To the best of my knowledge, there is not any really comparable non-denominational, non-sectarian centre for integrated spiritual studies open to students of all backgrounds...
Professor James W. Morris, Dept. of Theology, Boston College, USA
Self-knowledge is a process of uncovering, realising, and awakening to what is innate in all of us.
This journey is for anyone who questions their reality, their place and purpose in this life. Since no one can teach another person their inner reality, the role of the staff at Chisholme is to guide and encourage, not to instruct or tell. The responsibility for self discovery remains firmly with each one of us.
The guiding principle of the education is the essential Unity of all Existence.
This is a perspective which lies at the heart of all great wisdom traditions and religions. Study draws on these, but it is for us studying here to discover for ourselves what these traditions convey. Chisholme is not itself aligned to any religion. The aim of the education is to connect us to the source of all genuine spiritual practice. The materials studied in depth at the School include wisdom texts from the Buddhist, Sufi, Christian, Taoist and Hindu traditions. The nearest that the school comes to religion is to recognise the truth of Ibn ‘Arabi’s words from eight centuries ago: “I follow the religion of Love: whatever way Love's mounts take, that is my religion and my faith.”
The four elements which together constitute the education here are outlined below:
We study a carefully selected range of texts from the major wisdom traditions. Their common thread is that they help unlock and deepen the journey of self discovery. Study involves the reading and in-depth group exploration of the ideas and insights students themselves experience. Read more...
Meditation and the cultivation of awareness and receptivity is offered as an important part of the core curriculum, both as a subject in itself and as an aspect of the daily programme.
To begin with, meditation is simply practicing awareness – noticing what is happening without trying to change it. Time is given to meditation each day; both guided mindfulness meditations and silent meditation.
Here is a thought-provoking paper by Bulent Rauf on the deepest meaning of meditation, as understood from within the context of the education at Chisholme.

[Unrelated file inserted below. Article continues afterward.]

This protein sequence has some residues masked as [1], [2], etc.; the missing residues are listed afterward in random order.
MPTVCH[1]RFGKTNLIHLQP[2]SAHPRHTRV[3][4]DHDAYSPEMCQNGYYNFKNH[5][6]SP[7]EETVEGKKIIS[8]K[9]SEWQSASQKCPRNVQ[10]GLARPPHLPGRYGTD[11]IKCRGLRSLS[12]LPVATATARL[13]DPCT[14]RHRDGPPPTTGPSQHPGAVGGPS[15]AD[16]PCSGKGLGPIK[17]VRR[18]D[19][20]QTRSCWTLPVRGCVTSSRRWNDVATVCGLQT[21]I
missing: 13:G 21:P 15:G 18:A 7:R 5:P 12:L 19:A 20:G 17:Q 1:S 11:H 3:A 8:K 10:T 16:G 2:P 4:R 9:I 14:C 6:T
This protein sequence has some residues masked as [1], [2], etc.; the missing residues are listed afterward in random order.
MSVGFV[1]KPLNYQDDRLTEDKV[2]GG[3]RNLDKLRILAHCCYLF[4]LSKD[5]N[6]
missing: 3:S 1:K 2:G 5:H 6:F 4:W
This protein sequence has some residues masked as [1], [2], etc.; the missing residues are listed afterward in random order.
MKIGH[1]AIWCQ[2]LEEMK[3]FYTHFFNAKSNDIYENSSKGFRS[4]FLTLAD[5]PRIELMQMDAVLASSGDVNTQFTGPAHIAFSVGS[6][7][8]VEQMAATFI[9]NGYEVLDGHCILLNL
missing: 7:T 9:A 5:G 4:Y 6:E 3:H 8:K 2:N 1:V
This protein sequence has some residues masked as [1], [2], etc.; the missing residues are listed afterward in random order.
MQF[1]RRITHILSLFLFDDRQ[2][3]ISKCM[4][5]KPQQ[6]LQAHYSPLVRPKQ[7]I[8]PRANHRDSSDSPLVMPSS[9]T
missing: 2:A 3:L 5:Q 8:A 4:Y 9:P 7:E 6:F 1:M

Reflective activities are balanced with practical work in the kitchen, house and estate. Work is an opportunity to put the themes explored in study into practice. It is also an opportunity to learn new skills and connect with the beautiful, bountiful land Chisholme is supported by. Balancing both work and study is fundamental to the courses at Chisholme. Work can be contemplative, devotional and a form of study in itself.
Photo © Maria Young
Devotional practices help establish constancy in our awareness, refinement of our sensibilities and cultivate the quality of the heart. Whatever form its object takes, religious or secular, visible or invisible, devotion is a means to establish a relationship with our deepest sense of being. At Chisholme we work to refine this universal human impulse of love so that it can become focused on the origin of love itself. Read more
The universities of the future will do one thing we do not do today.
They will teach the art of self-discovery.
There is nothing more fundamental in education.
Ben Okri, A Time for New Dreams
I'm struggling to find the words to describe how amazing and life changing the Woodland Retreat has been for me. Quite possibly the most seminal week of my life with lots of fun, laughter, friendship, beauty and good food thrown in.
Go. Seriously, you owe it to yourself to go do it...
(S.L. course participant 2017)
Sat 28th September 2019
The distinction between non-theistic and theistic spirituality according to Ibn 'Arabi
Mon 14th October 2019
Fri 22nd November 2019 20:00
What does it mean to be human? How do we relate to ourselves, to others, to the world?